Our treasured possessions.
Study after study finds that for happiness, we should choose experiences over things. And yet, there are things (objects) that we treasure, not for their monetary value, but for more sentimental reasons.
I’m not talking about hoarding, where people derive pleasure and satisfaction from having more and more of something (although in truth I am guilty of hoarding pens). And journals. And books. Ye gods, so many books! (Yes, I am in therapy, why do you ask?) What I am talking about a few possessions you prefer not to live without, something that takes you by the heart and never lets you go. Items you treasure.
Perhaps it is a piece of clothing, say a t-shirt with your favorite band’s logo, especially one you got at the merch table of an unforgettable show. A t-shirt in that category, for me, is black with a white logo, and it’s from a band called Steve-N-Seagulls. Steve-N-Seagulls is a bluegrass band from Finland — they take already good rock & roll songs and play them in a sort of, hillbilly version. (Look ’em up on YouTube, if you have a few minutes. Their version of Thunderstruck is fantastic, but my favorite is the video of the group playing hockey with Women’s Finnish National hockey team while their song is playing. Groovy stuff!)
Perhaps it’s a ring or another piece of jewelry, either something handed down for generations or something you yourself picked out. My favorite is a necklace charm of a compass rose that my husband bought me for Hannukah. It points to “true north” (my head), reminding me to keep my wits about me, and my husband picked it out without any help from me.
Or maybe it’s a crystal highball glass bought from the Waterford factory in Ireland? Or a small painting from a street artist on the left bank of Seine? Or an African traditional tribal mask? Or a long-empty bottle of Dom Perignon that you had to save, because you splurged and celebrated your first anniversary with swanky champagne? Could it be your great-grandfather’s linen handkerchiefs with his initials embroidered in one corner? My mother has her late, blind father’s white cane in her closet, the one he used every day — it has yellowed like ivory, and it now seems a lot smaller than I remembered. I was still a girl when he passed away.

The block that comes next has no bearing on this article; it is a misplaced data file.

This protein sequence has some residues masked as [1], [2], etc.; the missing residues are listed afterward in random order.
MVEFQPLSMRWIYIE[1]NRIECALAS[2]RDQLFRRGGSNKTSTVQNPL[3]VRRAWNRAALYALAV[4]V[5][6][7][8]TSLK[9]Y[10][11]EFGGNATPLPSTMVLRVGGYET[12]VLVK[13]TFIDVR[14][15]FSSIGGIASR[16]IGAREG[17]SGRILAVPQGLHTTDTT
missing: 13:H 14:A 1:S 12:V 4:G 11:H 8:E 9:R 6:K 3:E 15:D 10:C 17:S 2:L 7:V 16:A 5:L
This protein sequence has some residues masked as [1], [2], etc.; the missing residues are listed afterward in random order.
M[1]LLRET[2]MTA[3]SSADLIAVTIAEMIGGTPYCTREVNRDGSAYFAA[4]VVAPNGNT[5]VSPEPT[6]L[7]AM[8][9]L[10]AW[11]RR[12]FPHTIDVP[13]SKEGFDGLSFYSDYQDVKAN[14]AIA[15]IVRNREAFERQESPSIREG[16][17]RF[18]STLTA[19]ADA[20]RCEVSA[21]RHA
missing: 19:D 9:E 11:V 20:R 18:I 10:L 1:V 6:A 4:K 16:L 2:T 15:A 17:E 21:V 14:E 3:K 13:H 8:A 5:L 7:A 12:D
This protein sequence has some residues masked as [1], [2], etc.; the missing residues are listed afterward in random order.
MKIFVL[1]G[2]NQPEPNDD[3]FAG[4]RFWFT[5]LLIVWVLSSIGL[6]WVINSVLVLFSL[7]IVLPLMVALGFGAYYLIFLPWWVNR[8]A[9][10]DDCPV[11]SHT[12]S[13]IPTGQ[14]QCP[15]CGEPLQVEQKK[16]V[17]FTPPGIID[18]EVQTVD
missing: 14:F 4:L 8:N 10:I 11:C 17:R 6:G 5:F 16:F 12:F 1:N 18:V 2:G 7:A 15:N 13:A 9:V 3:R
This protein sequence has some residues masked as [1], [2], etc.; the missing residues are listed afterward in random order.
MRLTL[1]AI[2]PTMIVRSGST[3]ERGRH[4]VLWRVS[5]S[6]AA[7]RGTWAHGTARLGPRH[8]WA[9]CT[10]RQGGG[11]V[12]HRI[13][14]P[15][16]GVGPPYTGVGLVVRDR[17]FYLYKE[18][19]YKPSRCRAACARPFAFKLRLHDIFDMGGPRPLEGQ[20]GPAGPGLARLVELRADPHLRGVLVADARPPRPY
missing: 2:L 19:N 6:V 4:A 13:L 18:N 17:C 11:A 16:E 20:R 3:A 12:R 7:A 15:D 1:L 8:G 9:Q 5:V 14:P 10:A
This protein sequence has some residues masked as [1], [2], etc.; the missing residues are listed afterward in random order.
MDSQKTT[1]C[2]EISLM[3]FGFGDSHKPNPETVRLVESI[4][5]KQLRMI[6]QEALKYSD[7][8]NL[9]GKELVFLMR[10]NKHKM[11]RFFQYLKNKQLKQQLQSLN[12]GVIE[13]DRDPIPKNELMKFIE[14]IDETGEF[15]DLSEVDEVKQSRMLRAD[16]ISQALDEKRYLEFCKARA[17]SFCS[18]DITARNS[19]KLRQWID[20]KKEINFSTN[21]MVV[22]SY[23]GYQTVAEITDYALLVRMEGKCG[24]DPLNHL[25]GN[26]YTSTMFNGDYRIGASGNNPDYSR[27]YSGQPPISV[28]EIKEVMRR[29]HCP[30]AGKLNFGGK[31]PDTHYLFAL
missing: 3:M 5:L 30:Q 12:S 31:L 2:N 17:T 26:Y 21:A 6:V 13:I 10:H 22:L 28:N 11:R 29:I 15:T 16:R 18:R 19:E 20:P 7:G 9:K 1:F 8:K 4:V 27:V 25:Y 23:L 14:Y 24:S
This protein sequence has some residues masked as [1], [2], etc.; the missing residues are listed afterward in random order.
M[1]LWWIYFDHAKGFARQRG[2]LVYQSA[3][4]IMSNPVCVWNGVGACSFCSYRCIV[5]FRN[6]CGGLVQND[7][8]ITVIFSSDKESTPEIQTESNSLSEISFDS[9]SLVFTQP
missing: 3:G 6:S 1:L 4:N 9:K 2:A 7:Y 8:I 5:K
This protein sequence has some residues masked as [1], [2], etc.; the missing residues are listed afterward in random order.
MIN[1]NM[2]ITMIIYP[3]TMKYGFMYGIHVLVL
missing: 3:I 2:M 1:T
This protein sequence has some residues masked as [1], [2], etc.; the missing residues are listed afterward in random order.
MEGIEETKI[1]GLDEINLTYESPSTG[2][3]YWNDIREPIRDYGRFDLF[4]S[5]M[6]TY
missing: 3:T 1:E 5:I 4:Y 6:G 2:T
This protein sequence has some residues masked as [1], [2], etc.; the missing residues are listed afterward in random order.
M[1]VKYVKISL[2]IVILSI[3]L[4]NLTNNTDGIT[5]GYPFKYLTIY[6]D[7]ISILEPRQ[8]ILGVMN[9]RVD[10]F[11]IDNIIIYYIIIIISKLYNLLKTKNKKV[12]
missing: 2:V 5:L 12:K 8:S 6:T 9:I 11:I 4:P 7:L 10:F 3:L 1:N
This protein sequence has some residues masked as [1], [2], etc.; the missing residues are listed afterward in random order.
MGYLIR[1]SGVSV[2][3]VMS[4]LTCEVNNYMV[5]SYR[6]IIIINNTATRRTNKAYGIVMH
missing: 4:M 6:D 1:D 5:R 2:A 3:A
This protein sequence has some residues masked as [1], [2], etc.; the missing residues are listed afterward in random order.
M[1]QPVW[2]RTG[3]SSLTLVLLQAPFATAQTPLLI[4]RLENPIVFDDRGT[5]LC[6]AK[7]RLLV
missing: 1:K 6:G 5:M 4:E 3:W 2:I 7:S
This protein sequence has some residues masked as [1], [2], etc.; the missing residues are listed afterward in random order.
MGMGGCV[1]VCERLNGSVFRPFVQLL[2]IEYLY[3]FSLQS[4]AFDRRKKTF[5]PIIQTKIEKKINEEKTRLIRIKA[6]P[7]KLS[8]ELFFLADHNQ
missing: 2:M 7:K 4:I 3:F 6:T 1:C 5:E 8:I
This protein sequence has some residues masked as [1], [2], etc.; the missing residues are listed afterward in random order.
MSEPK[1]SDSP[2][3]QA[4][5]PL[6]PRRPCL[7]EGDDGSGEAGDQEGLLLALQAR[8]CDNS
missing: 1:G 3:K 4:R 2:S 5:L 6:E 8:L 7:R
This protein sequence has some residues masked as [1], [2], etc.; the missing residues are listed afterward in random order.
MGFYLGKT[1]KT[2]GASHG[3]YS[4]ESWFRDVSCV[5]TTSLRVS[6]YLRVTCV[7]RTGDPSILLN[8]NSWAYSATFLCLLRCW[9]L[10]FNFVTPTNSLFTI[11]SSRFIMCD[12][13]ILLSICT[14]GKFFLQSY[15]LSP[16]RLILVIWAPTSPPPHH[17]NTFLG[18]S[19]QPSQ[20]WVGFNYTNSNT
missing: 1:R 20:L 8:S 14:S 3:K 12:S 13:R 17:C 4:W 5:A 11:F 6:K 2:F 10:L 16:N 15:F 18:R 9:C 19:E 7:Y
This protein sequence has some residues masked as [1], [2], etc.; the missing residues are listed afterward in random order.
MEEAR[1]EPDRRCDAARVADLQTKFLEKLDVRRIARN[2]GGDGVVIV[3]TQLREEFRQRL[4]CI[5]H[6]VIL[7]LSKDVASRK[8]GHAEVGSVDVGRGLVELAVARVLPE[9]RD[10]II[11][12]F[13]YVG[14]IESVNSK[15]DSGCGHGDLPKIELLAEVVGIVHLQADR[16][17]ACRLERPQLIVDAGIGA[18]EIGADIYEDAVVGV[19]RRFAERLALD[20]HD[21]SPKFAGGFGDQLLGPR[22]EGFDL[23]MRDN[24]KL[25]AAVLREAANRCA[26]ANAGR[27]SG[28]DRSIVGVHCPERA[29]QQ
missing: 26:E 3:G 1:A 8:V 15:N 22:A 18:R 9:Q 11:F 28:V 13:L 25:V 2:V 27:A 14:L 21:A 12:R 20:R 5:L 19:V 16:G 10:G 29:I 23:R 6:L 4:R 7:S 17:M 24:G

One of my most beloved possessions is a little Japanese figure with a drum and a toad, brought back from Hawaii by a dear family friend. Our friend died several decades ago, but every time I look at this object, I think of her, and I feel warm with pleasure that she thought of me on her vacation. Plus, it is wonderfully detailed and adorable.
And I have a small silk American flag — a bit bigger than a regular sheet of paper. It has traveled with me for many years, and is now displayed in our office upstairs. My friend Caroline gave the little flag to me in December 1982 after my ceremony to become an American citizen. She also bought me an all-American hot dog from a street vendor — a sweet, pure memory.
Our founding Fathers equated getting wealth and material possessions with happiness, as in: “We hold these Truths to be self-evident, that all Men are created equal, that they are endowed by their Creator with certain unalienable Rights, that among these are Life, Liberty and the Pursuit of Happiness…” To be fair, Thomas Jefferson had a lot less stuff to pursue, but still.
What is your “thing” that is priceless? Why is this possession important to you? How does it inspire you, warm your soul, and fill you with joy? Write about it. Re-live the pleasure of ownership of something that means a great deal to you.